Data breaches in 2020 are off to a dangerous start as unsecured databases continue to expose consumer information by the millions. In 2019, the Federal Trade Commission (FTC) received more than 3.2 million reports for fraud and scams, and today’s sophisticated hackers are continually refining their tactics to compromise sensitive personal and business information. Be sure to catch our upcoming 15-minute webinar on how to safeguard yourself and your business from these threats.
Here are the recent data breaches that made headlines in January 2020:
Restaurant and entertainment corporation Landry’s announced a point-of-sale malware attack that exposed it’s customers’ Personally Identifiable Information (PII) including credit and debit card numbers, expiration dates, verification codes, and cardholder names.
Peekaboo Moments, an app for parents post memories of their children, left an unsecured database on an Elasticsearch server. Email addresses, geographic location data, detailed device data, and links to photos and videos posted by an undisclosed number of parents have been impacted. The app has been downloaded 1 million times since launching in 2012.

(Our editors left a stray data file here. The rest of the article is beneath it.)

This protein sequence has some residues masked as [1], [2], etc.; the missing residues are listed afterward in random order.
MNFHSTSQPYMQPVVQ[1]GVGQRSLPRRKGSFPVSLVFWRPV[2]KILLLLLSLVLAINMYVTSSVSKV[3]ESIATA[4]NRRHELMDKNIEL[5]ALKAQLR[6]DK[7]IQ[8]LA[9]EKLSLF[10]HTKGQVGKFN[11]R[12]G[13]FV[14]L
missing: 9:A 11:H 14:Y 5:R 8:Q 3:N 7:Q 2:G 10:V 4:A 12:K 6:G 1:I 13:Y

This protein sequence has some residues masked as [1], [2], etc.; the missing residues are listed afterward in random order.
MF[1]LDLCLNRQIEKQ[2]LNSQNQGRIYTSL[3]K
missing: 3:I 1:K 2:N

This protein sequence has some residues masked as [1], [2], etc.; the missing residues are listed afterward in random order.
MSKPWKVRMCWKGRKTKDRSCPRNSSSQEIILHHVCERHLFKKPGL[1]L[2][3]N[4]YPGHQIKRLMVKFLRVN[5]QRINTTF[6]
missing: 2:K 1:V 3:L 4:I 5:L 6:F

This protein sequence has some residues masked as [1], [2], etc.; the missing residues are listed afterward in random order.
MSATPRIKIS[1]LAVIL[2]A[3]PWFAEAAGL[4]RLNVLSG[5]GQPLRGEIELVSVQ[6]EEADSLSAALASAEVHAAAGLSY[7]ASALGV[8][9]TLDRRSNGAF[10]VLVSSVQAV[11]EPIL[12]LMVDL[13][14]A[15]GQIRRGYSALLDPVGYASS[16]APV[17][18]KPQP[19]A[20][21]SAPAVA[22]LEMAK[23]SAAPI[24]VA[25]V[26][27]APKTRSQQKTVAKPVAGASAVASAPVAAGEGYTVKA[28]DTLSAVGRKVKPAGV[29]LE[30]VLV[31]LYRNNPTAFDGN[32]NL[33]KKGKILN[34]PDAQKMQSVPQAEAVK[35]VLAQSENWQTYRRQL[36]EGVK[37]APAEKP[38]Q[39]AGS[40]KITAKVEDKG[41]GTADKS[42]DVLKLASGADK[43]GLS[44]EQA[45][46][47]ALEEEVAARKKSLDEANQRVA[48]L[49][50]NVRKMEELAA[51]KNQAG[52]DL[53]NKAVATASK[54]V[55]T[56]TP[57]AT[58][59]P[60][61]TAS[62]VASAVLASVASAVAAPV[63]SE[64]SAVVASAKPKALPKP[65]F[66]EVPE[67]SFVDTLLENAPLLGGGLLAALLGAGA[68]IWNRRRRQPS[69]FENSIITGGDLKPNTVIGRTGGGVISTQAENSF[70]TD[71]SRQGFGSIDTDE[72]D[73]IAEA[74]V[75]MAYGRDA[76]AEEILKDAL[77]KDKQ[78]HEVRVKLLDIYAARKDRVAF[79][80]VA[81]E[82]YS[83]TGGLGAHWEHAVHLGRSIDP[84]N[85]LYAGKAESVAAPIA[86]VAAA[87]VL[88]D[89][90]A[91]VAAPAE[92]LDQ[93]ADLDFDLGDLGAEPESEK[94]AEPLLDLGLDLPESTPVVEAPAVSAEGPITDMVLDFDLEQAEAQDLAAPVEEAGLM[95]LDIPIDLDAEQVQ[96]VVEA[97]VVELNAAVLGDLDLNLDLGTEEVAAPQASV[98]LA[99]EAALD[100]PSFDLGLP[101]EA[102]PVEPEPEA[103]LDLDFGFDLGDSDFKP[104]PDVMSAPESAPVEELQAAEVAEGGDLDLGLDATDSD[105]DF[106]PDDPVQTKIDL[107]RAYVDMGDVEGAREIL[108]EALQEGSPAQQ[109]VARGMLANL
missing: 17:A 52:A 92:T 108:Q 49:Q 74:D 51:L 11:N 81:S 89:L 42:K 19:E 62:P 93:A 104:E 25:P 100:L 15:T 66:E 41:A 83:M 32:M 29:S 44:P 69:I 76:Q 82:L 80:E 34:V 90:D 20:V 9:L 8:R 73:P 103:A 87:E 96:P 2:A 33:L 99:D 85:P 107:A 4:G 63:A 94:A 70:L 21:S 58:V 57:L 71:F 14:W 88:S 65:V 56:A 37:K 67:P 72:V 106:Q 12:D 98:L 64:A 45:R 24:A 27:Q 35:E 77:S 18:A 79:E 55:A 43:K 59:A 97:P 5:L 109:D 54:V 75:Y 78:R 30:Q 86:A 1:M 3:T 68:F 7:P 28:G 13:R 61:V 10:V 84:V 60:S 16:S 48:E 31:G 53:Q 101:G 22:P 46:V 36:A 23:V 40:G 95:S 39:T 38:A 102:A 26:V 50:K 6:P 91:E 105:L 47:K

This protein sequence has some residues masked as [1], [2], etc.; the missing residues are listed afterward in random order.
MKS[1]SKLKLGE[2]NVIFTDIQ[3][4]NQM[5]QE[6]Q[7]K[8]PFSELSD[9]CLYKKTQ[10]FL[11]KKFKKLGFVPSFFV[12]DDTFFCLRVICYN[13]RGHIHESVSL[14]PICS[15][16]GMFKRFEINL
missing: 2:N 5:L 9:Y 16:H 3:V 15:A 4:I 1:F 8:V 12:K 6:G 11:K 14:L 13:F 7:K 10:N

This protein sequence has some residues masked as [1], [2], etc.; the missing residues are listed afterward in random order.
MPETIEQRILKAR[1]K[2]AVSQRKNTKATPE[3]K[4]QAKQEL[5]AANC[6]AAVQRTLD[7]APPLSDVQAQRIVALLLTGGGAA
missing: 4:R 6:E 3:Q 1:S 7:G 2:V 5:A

Children’s clothing retailer Hanna Andersson exposed customer’s sensitive payment information. Online shoppers who placed an order between September 16, 2019, to November 11, 2019, had their names, shipping addresses, billing addresses, payment card numbers, CVV codes, and expiration dates impacted by the Magecart skimming attack.
Over 280 million Microsoft customer support records were disclosed by an unsecured database. The database exposed email addresses, IP addresses, and support case details but no personal information.
Over 85,000 medical marijuana patients and recreational users had their names, date of births, phone numbers, emails, street addresses, patient names and medical ID numbers, cannabis variety and the quantity purchased, total transaction costs, date received, and photographs of scanned government and employee IDs exposed. THSuite, the point-of-sale system of marijuana dispensaries, is responsible for disclosing their customers’ personal information after leaving their database unprotected.